M. Cassar: No. The post office informed me about them and I never saw them because they were in a closed sack. They gave them to me and I passed them on. (How did these letters get to the post office and who took them there? How did the post office workers know they were what the police were looking for? Also, how did the police know what was in the envelopes without opening them? There could have been anything in them. A senior investigating officer fails to check the contents of the sack in the presence of the forensic officer receiving the evidence).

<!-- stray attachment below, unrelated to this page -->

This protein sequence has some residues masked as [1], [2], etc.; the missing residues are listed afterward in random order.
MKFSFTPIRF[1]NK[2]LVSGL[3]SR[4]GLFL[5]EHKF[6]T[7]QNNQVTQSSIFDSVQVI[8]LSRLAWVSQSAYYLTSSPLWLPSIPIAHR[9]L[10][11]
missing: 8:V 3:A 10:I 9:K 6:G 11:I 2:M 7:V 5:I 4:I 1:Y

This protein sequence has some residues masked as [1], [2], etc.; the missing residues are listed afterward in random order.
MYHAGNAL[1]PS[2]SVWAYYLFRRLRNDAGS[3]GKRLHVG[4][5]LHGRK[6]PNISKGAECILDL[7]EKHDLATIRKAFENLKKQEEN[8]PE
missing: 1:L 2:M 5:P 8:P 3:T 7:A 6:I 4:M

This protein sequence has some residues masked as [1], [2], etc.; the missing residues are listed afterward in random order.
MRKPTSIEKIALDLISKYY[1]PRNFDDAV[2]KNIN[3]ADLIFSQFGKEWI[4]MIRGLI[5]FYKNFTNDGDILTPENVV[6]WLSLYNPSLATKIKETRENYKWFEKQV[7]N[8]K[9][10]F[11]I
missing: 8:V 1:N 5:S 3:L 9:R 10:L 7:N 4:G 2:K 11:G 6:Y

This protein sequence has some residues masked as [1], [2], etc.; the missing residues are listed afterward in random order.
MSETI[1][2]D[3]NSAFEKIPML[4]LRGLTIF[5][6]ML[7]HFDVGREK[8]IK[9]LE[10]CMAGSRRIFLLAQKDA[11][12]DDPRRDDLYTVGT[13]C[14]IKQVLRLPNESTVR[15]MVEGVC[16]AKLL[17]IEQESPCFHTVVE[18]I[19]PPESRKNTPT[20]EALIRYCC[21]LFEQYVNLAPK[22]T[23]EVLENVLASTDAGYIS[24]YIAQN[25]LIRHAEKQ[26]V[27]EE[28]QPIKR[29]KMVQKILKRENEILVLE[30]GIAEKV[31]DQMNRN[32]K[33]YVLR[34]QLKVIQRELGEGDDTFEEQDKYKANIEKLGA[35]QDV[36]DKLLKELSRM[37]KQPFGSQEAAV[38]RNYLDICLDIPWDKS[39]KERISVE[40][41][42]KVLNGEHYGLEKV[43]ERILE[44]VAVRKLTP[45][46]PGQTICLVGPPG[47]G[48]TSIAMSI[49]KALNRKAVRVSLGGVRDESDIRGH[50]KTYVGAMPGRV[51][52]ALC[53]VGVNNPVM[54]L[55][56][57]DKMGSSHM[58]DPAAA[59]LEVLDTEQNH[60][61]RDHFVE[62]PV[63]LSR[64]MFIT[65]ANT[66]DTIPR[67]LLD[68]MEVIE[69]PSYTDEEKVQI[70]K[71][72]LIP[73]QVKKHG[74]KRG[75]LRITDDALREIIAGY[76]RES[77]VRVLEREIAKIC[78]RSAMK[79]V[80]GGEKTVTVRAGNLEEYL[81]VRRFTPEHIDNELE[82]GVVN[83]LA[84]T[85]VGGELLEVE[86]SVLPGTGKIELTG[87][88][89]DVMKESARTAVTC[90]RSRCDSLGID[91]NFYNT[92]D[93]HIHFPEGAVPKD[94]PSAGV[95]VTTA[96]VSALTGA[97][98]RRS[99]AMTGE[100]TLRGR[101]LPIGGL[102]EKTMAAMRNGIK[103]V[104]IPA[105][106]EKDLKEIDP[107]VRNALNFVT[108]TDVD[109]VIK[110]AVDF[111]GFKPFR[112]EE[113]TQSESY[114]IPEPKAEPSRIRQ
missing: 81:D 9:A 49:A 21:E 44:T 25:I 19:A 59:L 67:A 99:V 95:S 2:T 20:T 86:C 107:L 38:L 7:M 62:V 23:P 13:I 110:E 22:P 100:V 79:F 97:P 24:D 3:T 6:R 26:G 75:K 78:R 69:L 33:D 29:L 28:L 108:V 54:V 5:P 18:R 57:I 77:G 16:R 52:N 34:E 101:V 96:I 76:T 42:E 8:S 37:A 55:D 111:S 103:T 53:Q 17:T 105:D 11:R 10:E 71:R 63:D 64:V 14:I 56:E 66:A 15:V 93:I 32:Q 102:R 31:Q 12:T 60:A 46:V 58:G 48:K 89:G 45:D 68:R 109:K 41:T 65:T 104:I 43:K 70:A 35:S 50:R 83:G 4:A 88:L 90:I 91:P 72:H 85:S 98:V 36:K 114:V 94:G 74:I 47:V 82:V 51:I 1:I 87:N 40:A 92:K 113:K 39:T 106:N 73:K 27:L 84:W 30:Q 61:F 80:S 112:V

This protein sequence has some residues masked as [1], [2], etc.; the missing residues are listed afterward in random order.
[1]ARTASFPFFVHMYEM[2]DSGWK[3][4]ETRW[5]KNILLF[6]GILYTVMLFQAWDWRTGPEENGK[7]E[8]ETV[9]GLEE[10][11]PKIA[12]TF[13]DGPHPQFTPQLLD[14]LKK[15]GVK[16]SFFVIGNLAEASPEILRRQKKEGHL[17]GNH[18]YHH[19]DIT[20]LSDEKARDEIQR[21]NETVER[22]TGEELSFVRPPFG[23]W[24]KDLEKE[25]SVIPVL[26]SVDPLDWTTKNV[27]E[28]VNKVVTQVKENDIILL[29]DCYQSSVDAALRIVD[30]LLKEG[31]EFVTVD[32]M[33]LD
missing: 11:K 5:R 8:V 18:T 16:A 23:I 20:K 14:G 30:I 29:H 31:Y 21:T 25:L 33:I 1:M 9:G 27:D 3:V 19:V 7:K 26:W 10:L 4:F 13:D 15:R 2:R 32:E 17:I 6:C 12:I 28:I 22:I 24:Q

Defence: You are going the long way about it.
M. Cassar: As I have said the handwriting was not that of the person I and other investigators saw the handwriting samples that belonged to Mr. Ellul Grech. We saw several handwritings on the envelopes and there was a similarity that was identical (contradiction) and that was one of the charges. There were a number of crimes that we charged him with when we arraigned him in court. Falsification was one of them. Maybe I am diverting from the question.
M. Cassar - His False Witness P12
|M. Cassar - His False Witness P13|
|M. Cassar - His False Witness P14|